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Posted October 25, 2005

Book: Loving God Through the Darkness: Selected Writings of John of the Cross
Author: Selected, edited, and introduced by Keith Beasley-Topliffe
Upper Room Books, Nashville, TN, pp.80

An Excerpt from the Jacket:

John of the Cross, a sixteenth century Carmelite monk, used vivid metaphors and Biblical stories to describe a process of detachment from earthly loves. This he described as the “dark night of the soul.” The experience frees us to receive God’s blessings. John’s writings have inspired countless Christians over the centuries.

An Excerpt from the Book:

Light and Dark

In this selection, John explains the importance of stripping away all worldly attachments.

The necessity to pass through this dark night (the mortification of the appetites and denial of pleasure in all things) to attain divine union with God arises from the fact that all of a person’s attachments to creatures are pure darkness in God’s sight. Clothed in these affections, people are incapable of the enlightenment and dominating fullness of God’s pure and simple light.

The reason, as we learn in philosophy, is that two contraries cannot coexist in the same subject. Darkness, which is an attachment to creatures, and light, which is God, are contraries and bear no likeness toward each other, as Saint Paul teaches in his letter to the Corinthians, “What fellowship is there between light and darkness?” Consequently, the light of divine union cannot be established in the soul until these affections are eradicated.

For a better proof of this, it ought to be kept in mind that an attachment to a creature makes a person equal to that creature; the stronger the attachment, the closer is the likeness to the creature and the greater the equality, for love effects a likeness between the lover and the beloved. Anyone who loves a creature, then, is as low as that creature and in some way even lower because love not only equates but even subjects the lover to the loved creature.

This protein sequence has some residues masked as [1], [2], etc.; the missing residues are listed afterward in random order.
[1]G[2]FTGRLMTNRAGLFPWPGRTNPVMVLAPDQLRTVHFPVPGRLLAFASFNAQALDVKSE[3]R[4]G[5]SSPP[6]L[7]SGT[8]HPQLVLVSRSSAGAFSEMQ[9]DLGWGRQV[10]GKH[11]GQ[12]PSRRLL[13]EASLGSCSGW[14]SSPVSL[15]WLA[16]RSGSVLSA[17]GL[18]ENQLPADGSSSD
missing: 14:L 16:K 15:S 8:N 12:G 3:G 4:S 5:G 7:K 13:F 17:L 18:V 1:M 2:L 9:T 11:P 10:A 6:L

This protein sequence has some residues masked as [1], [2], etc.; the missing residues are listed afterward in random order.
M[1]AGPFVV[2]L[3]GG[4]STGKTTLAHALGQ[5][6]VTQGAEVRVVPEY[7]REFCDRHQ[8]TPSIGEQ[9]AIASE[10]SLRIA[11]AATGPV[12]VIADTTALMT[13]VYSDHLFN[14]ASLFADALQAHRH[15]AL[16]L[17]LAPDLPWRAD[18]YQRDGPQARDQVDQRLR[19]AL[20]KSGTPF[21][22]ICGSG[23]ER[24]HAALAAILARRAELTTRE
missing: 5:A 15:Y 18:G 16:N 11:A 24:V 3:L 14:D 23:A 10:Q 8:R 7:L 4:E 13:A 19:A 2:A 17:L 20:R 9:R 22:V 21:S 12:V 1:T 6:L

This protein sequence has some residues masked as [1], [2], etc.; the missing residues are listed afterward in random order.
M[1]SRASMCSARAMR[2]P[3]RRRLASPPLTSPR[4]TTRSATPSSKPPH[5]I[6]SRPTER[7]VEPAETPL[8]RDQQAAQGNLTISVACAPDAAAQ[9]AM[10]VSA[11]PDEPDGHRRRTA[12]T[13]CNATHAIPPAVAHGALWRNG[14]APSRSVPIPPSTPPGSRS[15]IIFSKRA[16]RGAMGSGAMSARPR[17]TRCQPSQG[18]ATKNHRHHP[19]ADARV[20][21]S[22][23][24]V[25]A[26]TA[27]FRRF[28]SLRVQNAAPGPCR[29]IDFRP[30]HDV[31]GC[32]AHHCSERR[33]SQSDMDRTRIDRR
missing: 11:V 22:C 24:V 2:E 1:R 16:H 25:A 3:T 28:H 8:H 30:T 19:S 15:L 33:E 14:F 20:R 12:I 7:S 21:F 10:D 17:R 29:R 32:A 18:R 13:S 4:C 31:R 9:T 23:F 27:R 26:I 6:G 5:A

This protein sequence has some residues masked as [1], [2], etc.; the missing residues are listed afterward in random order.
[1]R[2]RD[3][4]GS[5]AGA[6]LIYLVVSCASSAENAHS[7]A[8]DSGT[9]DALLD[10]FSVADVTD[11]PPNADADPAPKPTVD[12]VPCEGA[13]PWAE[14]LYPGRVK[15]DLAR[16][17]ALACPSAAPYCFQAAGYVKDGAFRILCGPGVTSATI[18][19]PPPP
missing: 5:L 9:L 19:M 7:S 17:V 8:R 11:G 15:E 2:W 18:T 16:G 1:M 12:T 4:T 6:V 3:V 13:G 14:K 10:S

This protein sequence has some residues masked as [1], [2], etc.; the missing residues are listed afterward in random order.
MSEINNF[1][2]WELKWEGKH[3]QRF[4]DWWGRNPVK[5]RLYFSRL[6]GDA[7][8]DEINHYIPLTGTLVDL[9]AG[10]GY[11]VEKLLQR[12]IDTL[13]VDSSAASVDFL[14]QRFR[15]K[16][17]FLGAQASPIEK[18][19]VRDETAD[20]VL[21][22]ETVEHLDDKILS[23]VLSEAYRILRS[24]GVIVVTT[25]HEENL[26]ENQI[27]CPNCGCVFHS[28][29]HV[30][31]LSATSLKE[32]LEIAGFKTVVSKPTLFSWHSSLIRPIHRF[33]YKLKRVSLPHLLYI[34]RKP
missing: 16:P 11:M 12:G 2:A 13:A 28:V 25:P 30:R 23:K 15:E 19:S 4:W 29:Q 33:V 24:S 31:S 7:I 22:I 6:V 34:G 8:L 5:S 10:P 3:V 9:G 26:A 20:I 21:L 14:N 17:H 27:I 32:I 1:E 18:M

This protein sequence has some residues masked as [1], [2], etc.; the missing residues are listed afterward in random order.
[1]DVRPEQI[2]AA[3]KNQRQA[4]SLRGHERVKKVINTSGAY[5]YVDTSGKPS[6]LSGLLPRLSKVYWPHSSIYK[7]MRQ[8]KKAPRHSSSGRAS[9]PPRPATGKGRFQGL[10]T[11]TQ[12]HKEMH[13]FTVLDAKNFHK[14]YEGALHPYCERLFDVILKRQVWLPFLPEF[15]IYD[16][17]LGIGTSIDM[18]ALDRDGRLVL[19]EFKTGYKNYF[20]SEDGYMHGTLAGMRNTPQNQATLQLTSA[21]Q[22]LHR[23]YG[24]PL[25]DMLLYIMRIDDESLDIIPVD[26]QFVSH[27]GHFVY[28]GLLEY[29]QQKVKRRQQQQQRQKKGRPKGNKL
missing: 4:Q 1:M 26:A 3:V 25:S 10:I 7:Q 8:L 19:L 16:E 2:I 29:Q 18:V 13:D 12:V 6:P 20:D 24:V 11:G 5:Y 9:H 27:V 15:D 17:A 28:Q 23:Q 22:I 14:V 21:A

All creatures of heaven and earth are nothing when compared to God, as Jeremiah points out: “I looked on the earth, and lo, it was waste and void; and to the heavens, and they had no light.” By saying that he saw an empty earth, he meant that all its creatures were nothing and that the earth too was nothing. In stating that he looked up to the heavens and beheld no light, he meant that all the heavenly luminaries were pure darkness in comparison to God. All creatures considered in this way are nothing, and a person’s attachments to them are less than nothing since these attachments are an impediment to and deprive the soul of transformation in God – just as darkness is nothing and less than nothing since it is a privation of light. In no way, then, is such a person capable of union with the infinite being of God. There is no likeness between what is not and what is. To be particular, here are some examples.

All the beauty of creatures compared to the infinite beauty of god is the height of ugliness. As Solomon says in Proverbs: “Charm is deceitful, and beauty is vain.” So a person attached to the beauty of any creature is extremely ugly in God’s sight. A soul so unsightly is incapable of transformation into the beauty that is God.

All the grace and elegance of creatures compared to God’s grace is utter coarseness and crudity. That is why a person captivated by this grace and elegance of creatures becomes highly coarse and crude in God’s sight. Someone like this is incapable of the infinite grace and beauty of God.